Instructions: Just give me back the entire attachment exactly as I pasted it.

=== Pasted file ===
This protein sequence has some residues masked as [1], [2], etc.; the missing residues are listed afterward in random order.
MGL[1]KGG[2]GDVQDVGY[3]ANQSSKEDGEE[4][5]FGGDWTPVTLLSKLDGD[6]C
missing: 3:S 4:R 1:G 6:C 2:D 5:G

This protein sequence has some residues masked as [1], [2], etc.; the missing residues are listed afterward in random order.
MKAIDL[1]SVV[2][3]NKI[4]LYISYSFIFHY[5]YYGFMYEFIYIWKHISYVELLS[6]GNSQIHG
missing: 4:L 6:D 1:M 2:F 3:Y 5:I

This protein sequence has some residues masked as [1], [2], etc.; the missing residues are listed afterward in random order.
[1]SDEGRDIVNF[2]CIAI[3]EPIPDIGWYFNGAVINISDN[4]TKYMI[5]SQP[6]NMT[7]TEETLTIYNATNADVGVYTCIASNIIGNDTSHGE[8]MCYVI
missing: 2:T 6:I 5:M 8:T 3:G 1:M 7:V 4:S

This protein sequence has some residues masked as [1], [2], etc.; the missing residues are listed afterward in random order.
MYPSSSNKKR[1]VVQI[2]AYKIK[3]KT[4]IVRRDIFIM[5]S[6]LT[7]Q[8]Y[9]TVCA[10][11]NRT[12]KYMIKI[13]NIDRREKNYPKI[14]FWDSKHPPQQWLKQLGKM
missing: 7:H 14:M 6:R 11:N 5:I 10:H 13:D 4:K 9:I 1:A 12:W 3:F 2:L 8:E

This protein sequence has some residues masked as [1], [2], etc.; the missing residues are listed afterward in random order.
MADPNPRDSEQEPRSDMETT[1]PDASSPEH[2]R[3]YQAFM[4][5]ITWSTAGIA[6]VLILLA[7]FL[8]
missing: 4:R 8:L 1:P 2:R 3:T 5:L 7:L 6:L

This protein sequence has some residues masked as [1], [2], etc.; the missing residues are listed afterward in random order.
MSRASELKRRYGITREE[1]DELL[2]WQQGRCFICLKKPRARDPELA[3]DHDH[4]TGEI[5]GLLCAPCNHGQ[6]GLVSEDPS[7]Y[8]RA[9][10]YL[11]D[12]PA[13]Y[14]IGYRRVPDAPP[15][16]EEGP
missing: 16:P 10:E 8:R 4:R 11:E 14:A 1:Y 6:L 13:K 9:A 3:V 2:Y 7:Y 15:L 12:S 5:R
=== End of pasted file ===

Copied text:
This protein sequence has some residues masked as [1], [2], etc.; the missing residues are listed afterward in random order.
MGL[1]KGG[2]GDVQDVGY[3]ANQSSKEDGEE[4][5]FGGDWTPVTLLSKLDGD[6]C
missing: 3:S 4:R 1:G 6:C 2:D 5:G

This protein sequence has some residues masked as [1], [2], etc.; the missing residues are listed afterward in random order.
MKAIDL[1]SVV[2][3]NKI[4]LYISYSFIFHY[5]YYGFMYEFIYIWKHISYVELLS[6]GNSQIHG
missing: 4:L 6:D 1:M 2:F 3:Y 5:I

This protein sequence has some residues masked as [1], [2], etc.; the missing residues are listed afterward in random order.
[1]SDEGRDIVNF[2]CIAI[3]EPIPDIGWYFNGAVINISDN[4]TKYMI[5]SQP[6]NMT[7]TEETLTIYNATNADVGVYTCIASNIIGNDTSHGE[8]MCYVI
missing: 2:T 6:I 5:M 8:T 3:G 1:M 7:V 4:S

This protein sequence has some residues masked as [1], [2], etc.; the missing residues are listed afterward in random order.
MYPSSSNKKR[1]VVQI[2]AYKIK[3]KT[4]IVRRDIFIM[5]S[6]LT[7]Q[8]Y[9]TVCA[10][11]NRT[12]KYMIKI[13]NIDRREKNYPKI[14]FWDSKHPPQQWLKQLGKM
missing: 7:H 14:M 6:R 11:N 5:I 10:H 13:D 4:K 9:I 1:A 12:W 3:F 2:L 8:E

This protein sequence has some residues masked as [1], [2], etc.; the missing residues are listed afterward in random order.
MADPNPRDSEQEPRSDMETT[1]PDASSPEH[2]R[3]YQAFM[4][5]ITWSTAGIA[6]VLILLA[7]FL[8]
missing: 4:R 8:L 1:P 2:R 3:T 5:L 7:L 6:L

This protein sequence has some residues masked as [1], [2], etc.; the missing residues are listed afterward in random order.
MSRASELKRRYGITREE[1]DELL[2]WQQGRCFICLKKPRARDPELA[3]DHDH[4]TGEI[5]GLLCAPCNHGQ[6]GLVSEDPS[7]Y[8]RA[9][10]YL[11]D[12]PA[13]Y[14]IGYRRVPDAPP[15][16]EEGP
missing: 16:P 10:E 8:R 4:R 11:E 14:A 1:Y 6:L 13:K 9:A 3:V 2:Y 7:Y 15:L 12:S 5:R